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Influence of spatial soil variability on phosphate rock effectiveness and crop yield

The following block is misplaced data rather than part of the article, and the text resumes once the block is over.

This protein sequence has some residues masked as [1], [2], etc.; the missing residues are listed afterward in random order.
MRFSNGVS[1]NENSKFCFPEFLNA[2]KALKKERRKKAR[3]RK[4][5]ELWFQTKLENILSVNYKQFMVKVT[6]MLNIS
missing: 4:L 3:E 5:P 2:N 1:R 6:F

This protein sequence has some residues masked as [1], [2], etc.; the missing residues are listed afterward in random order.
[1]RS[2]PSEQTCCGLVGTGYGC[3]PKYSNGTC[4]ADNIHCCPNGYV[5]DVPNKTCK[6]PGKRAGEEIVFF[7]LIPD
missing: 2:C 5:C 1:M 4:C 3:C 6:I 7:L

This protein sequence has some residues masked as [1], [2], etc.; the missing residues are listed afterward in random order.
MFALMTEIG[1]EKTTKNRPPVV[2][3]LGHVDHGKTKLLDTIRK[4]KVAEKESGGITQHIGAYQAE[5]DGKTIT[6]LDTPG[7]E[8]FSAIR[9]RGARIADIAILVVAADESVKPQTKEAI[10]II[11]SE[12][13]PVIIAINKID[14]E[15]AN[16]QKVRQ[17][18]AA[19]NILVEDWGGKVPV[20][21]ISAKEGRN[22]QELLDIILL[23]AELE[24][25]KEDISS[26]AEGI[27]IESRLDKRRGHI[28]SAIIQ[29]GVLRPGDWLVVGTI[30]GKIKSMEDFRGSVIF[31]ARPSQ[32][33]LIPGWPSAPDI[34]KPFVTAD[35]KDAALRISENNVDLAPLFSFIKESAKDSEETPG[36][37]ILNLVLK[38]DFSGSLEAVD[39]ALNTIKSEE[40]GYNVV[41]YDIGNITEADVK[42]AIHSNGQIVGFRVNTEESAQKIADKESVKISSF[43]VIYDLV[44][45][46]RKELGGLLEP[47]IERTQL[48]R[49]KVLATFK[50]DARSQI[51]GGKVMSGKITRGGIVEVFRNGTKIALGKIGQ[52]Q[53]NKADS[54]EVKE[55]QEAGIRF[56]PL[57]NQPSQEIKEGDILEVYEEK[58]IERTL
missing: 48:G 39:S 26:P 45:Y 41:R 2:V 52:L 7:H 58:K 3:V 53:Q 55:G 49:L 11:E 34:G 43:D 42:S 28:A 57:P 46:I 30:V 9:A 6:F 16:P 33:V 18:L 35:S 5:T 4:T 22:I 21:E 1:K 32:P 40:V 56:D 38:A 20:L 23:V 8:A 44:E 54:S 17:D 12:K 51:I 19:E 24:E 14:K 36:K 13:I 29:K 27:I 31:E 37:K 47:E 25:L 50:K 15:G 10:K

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The influence of spatial soil variability on the effectiveness of Minjingu Phosphate Rock and crop performance was studied in four field trials in north- eastern Tanzania using the post -mortem residual analysis and the nearest neighbor means techniques. Residual analysis refers to the determination of deviation of a particular point from the regression line (predicted value). T he residual values were obtained by subtracting the predicted yield from the observed yield and t he predicted yield was calculated from the full statistical model including all main effects and interactions . The field trials were located in two contrasting sites; one with a low pH (5.0) and the other with a high pH (5.8). Maize ( Zea mais (L.) var. TMV1) was planted during the long and short rains of 1997. We differentiated two different sizes of trials namely; large and small trials based on the number of plots and therefore area covered. Results showed that variation in maize yields was explained more by soil pH rather than soil available P. Soil pH influence d the relationship between P values determined by Bray -I and Olsen. Phosphorous values obtained by BrayI -P tended to be higher than those by Olsen -P in the low pH soil and lower than Olsen- P in the high pH soil. At low pH BrayI -P was > 0.65 x Olsen- P. The refore to be able to correctly identify the important factors influencing soil variability especially when P is involved the choice of appropriate method of P determination in relation to the pH of the soil is important. Further the two techniques for s tudying spatial variability (residual analysis and nearest neighbor means) were more effective in isolating environmental effects from treatment effects in the larger trials than the smaller ones . There was more variability in the first than the second season due to the uniform management and the treatments applied. Post -mortem residual analysis and the nearest neighbor means techniques should therefore be used in large trials to isolate environmental effects beyond what normal blocking can do.

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